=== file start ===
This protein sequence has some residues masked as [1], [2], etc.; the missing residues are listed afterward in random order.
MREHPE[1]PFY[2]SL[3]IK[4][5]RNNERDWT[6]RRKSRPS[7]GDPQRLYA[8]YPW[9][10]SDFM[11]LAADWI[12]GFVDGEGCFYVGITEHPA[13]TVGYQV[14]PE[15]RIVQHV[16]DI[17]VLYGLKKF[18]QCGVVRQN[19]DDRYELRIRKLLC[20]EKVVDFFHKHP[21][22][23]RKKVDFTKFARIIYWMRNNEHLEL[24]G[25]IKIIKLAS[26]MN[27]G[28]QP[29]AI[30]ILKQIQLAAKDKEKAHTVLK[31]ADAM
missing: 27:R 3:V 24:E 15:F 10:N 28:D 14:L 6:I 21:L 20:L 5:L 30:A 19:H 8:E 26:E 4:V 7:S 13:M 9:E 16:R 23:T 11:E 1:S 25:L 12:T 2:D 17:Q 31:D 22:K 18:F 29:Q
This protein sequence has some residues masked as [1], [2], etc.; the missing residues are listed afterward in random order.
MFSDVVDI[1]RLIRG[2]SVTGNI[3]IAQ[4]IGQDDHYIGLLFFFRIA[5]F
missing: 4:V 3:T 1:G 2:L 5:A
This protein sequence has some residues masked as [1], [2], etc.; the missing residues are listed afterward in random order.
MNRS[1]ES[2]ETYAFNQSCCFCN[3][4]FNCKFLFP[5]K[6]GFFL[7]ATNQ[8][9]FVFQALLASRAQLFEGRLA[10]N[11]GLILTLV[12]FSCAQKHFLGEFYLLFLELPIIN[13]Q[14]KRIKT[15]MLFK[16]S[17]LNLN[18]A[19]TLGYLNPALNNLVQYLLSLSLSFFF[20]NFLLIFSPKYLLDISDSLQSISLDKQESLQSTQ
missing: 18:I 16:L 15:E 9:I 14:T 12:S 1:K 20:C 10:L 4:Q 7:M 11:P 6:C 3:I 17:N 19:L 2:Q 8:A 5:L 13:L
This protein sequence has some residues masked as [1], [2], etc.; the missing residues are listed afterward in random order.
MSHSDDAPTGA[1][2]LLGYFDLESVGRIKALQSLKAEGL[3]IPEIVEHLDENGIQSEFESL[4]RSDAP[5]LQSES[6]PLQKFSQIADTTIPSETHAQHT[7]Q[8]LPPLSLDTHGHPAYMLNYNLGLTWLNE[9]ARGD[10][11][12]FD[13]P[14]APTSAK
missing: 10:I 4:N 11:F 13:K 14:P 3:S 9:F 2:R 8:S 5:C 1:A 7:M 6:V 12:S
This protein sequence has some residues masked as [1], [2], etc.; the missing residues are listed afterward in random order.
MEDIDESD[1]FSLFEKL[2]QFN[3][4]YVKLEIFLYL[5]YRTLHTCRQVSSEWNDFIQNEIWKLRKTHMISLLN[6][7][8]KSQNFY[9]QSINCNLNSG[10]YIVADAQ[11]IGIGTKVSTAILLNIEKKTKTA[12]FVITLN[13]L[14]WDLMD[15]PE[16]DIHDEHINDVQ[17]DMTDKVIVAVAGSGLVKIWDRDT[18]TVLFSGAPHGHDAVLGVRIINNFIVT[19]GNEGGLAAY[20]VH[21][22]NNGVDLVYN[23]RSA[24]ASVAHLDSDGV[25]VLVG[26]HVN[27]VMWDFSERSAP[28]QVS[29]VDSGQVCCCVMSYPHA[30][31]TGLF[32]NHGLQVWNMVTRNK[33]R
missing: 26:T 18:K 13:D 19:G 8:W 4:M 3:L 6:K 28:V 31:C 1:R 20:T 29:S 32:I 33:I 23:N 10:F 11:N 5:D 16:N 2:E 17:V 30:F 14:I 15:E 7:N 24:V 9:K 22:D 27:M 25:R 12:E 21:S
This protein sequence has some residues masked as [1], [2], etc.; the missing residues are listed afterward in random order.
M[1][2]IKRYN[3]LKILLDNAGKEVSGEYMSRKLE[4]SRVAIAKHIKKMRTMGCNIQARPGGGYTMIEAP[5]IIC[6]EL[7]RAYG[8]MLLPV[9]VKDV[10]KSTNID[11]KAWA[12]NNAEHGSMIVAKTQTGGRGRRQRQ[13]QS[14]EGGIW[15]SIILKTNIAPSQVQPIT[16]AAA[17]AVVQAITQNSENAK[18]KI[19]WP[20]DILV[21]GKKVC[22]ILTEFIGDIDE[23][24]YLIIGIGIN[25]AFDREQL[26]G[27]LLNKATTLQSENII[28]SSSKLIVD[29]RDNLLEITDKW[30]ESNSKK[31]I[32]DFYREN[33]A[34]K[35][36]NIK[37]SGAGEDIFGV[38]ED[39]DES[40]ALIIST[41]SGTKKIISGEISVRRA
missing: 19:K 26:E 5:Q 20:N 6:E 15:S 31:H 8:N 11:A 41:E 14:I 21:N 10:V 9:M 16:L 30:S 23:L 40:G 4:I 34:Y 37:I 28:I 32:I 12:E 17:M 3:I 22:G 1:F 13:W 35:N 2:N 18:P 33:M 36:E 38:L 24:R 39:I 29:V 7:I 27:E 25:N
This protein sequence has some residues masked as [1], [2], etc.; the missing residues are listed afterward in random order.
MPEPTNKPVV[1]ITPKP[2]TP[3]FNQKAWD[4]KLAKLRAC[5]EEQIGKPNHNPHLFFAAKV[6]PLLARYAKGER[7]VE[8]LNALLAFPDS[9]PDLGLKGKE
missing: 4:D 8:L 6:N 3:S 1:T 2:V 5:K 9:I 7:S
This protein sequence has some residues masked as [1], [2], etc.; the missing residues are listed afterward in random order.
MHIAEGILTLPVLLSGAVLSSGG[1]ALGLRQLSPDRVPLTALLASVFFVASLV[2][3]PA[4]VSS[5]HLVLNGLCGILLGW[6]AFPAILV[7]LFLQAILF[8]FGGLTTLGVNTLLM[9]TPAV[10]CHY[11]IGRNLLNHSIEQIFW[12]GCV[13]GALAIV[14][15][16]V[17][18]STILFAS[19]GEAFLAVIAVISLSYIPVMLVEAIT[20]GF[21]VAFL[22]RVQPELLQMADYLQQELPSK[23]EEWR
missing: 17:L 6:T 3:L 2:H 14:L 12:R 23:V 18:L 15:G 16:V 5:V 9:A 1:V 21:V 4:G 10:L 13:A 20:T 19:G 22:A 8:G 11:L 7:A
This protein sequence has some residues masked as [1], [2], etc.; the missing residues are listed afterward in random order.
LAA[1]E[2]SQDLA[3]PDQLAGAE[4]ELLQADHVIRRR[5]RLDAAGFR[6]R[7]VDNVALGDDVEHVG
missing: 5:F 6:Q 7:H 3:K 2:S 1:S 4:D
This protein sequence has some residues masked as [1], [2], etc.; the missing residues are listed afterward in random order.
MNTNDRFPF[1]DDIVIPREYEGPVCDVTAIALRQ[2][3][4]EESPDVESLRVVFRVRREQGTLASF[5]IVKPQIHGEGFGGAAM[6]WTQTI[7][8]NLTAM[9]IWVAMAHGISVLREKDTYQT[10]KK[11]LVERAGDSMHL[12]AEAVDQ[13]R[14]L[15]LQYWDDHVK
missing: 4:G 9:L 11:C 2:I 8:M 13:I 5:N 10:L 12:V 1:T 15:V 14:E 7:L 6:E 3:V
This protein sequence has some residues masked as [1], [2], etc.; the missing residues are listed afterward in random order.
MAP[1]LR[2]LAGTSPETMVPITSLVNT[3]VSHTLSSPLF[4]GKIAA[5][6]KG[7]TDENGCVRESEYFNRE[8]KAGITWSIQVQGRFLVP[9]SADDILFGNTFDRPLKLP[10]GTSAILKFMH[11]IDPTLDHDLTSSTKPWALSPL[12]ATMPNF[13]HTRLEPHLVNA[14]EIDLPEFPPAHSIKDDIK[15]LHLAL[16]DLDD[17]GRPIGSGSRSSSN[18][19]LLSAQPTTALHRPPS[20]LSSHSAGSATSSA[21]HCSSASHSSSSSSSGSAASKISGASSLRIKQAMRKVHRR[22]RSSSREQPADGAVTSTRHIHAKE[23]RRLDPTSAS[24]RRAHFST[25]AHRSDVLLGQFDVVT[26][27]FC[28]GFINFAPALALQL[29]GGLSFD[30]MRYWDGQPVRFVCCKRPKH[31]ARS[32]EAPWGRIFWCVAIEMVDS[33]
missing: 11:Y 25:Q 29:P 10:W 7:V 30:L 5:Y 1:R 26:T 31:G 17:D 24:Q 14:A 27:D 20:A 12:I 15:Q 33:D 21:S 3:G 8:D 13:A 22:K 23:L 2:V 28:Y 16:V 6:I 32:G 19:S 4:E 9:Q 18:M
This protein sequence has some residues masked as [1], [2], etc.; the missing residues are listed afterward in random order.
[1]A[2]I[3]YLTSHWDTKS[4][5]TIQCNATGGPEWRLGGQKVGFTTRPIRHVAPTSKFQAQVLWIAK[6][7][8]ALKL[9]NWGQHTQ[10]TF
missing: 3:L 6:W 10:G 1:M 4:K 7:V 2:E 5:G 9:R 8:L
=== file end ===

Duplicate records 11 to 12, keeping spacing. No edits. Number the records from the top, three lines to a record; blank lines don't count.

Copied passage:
This protein sequence has some residues masked as [1], [2], etc.; the missing residues are listed afterward in random order.
MAP[1]LR[2]LAGTSPETMVPITSLVNT[3]VSHTLSSPLF[4]GKIAA[5][6]KG[7]TDENGCVRESEYFNRE[8]KAGITWSIQVQGRFLVP[9]SADDILFGNTFDRPLKLP[10]GTSAILKFMH[11]IDPTLDHDLTSSTKPWALSPL[12]ATMPNF[13]HTRLEPHLVNA[14]EIDLPEFPPAHSIKDDIK[15]LHLAL[16]DLDD[17]GRPIGSGSRSSSN[18][19]LLSAQPTTALHRPPS[20]LSSHSAGSATSSA[21]HCSSASHSSSSSSSGSAASKISGASSLRIKQAMRKVHRR[22]RSSSREQPADGAVTSTRHIHAKE[23]RRLDPTSAS[24]RRAHFST[25]AHRSDVLLGQFDVVT[26][27]FC[28]GFINFAPALALQL[29]GGLSFD[30]MRYWDGQPVRFVCCKRPKH[31]ARS[32]EAPWGRIFWCVAIEMVDS[33]
missing: 11:Y 25:Q 29:P 10:W 7:V 30:L 5:Y 1:R 26:T 31:G 17:D 24:Q 14:A 27:D 20:A 12:I 15:Q 33:D 21:S 3:G 8:D 13:A 22:K 23:L 2:V 28:Y 16:V 6:I 32:G 19:S 4:E 9:Q 18:M
This protein sequence has some residues masked as [1], [2], etc.; the missing residues are listed afterward in random order.
[1]A[2]I[3]YLTSHWDTKS[4][5]TIQCNATGGPEWRLGGQKVGFTTRPIRHVAPTSKFQAQVLWIAK[6][7][8]ALKL[9]NWGQHTQ[10]TF
missing: 3:L 6:W 10:G 1:M 4:K 7:V 2:E 5:G 9:R 8:L